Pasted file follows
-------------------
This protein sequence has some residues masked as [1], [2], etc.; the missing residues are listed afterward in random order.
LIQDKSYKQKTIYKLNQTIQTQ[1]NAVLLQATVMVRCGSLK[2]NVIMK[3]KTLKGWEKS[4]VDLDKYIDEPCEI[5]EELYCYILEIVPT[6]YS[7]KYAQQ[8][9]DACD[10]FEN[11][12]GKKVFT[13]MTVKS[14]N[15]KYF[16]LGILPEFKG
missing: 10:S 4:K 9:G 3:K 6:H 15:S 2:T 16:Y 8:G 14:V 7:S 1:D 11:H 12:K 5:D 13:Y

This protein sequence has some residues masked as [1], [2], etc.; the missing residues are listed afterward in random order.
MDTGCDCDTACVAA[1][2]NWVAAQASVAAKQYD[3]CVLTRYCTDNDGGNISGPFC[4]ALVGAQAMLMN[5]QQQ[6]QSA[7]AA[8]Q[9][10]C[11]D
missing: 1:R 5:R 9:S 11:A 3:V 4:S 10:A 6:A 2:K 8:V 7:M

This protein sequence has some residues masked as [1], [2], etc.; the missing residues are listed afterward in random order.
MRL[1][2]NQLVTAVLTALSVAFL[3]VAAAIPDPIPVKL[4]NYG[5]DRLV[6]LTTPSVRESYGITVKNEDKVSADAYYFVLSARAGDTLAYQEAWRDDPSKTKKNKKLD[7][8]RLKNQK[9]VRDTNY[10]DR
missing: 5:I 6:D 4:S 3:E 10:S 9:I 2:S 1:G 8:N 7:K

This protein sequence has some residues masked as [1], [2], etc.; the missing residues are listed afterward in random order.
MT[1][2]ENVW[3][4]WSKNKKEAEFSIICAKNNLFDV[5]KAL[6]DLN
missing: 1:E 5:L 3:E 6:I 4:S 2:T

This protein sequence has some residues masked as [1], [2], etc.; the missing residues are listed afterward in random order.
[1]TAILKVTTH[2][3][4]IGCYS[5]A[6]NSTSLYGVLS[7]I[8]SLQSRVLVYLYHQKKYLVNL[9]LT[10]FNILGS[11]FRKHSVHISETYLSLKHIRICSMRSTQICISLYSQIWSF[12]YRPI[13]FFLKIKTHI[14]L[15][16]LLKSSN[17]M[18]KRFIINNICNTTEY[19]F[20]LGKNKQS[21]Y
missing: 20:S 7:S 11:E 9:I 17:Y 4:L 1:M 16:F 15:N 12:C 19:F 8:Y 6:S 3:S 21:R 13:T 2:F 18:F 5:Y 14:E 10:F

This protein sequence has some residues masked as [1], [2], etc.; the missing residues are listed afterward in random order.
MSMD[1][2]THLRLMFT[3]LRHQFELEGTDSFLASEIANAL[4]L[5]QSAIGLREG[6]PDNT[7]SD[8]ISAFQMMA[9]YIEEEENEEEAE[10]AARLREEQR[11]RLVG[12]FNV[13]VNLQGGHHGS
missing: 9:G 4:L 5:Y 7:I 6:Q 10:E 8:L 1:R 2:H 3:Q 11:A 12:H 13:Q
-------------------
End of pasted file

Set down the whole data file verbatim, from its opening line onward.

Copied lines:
This protein sequence has some residues masked as [1], [2], etc.; the missing residues are listed afterward in random order.
LIQDKSYKQKTIYKLNQTIQTQ[1]NAVLLQATVMVRCGSLK[2]NVIMK[3]KTLKGWEKS[4]VDLDKYIDEPCEI[5]EELYCYILEIVPT[6]YS[7]KYAQQ[8][9]DACD[10]FEN[11][12]GKKVFT[13]MTVKS[14]N[15]KYF[16]LGILPEFKG
missing: 10:S 4:K 9:G 3:K 6:H 15:S 2:T 16:Y 8:G 14:V 7:S 1:D 11:H 12:K 5:D 13:Y

This protein sequence has some residues masked as [1], [2], etc.; the missing residues are listed afterward in random order.
MDTGCDCDTACVAA[1][2]NWVAAQASVAAKQYD[3]CVLTRYCTDNDGGNISGPFC[4]ALVGAQAMLMN[5]QQQ[6]QSA[7]AA[8]Q[9][10]C[11]D
missing: 1:R 5:R 9:S 11:A 3:V 4:S 10:A 6:A 2:K 8:V 7:M

This protein sequence has some residues masked as [1], [2], etc.; the missing residues are listed afterward in random order.
MRL[1][2]NQLVTAVLTALSVAFL[3]VAAAIPDPIPVKL[4]NYG[5]DRLV[6]LTTPSVRESYGITVKNEDKVSADAYYFVLSARAGDTLAYQEAWRDDPSKTKKNKKLD[7][8]RLKNQK[9]VRDTNY[10]DR
missing: 5:I 6:D 4:S 3:E 10:S 9:I 2:S 1:G 8:N 7:K

This protein sequence has some residues masked as [1], [2], etc.; the missing residues are listed afterward in random order.
MT[1][2]ENVW[3][4]WSKNKKEAEFSIICAKNNLFDV[5]KAL[6]DLN
missing: 1:E 5:L 3:E 6:I 4:S 2:T

This protein sequence has some residues masked as [1], [2], etc.; the missing residues are listed afterward in random order.
[1]TAILKVTTH[2][3][4]IGCYS[5]A[6]NSTSLYGVLS[7]I[8]SLQSRVLVYLYHQKKYLVNL[9]LT[10]FNILGS[11]FRKHSVHISETYLSLKHIRICSMRSTQICISLYSQIWSF[12]YRPI[13]FFLKIKTHI[14]L[15][16]LLKSSN[17]M[18]KRFIINNICNTTEY[19]F[20]LGKNKQS[21]Y
missing: 20:S 7:S 11:E 9:I 17:Y 4:L 1:M 16:F 15:N 12:C 19:F 8:Y 6:S 3:S 21:R 13:T 2:F 18:F 5:Y 14:E 10:F

This protein sequence has some residues masked as [1], [2], etc.; the missing residues are listed afterward in random order.
MSMD[1][2]THLRLMFT[3]LRHQFELEGTDSFLASEIANAL[4]L[5]QSAIGLREG[6]PDNT[7]SD[8]ISAFQMMA[9]YIEEEENEEEAE[10]AARLREEQR[11]RLVG[12]FNV[13]VNLQGGHHGS
missing: 9:G 4:L 5:Y 7:I 6:Q 10:E 8:L 1:R 2:H 3:Q 11:A 12:H 13:Q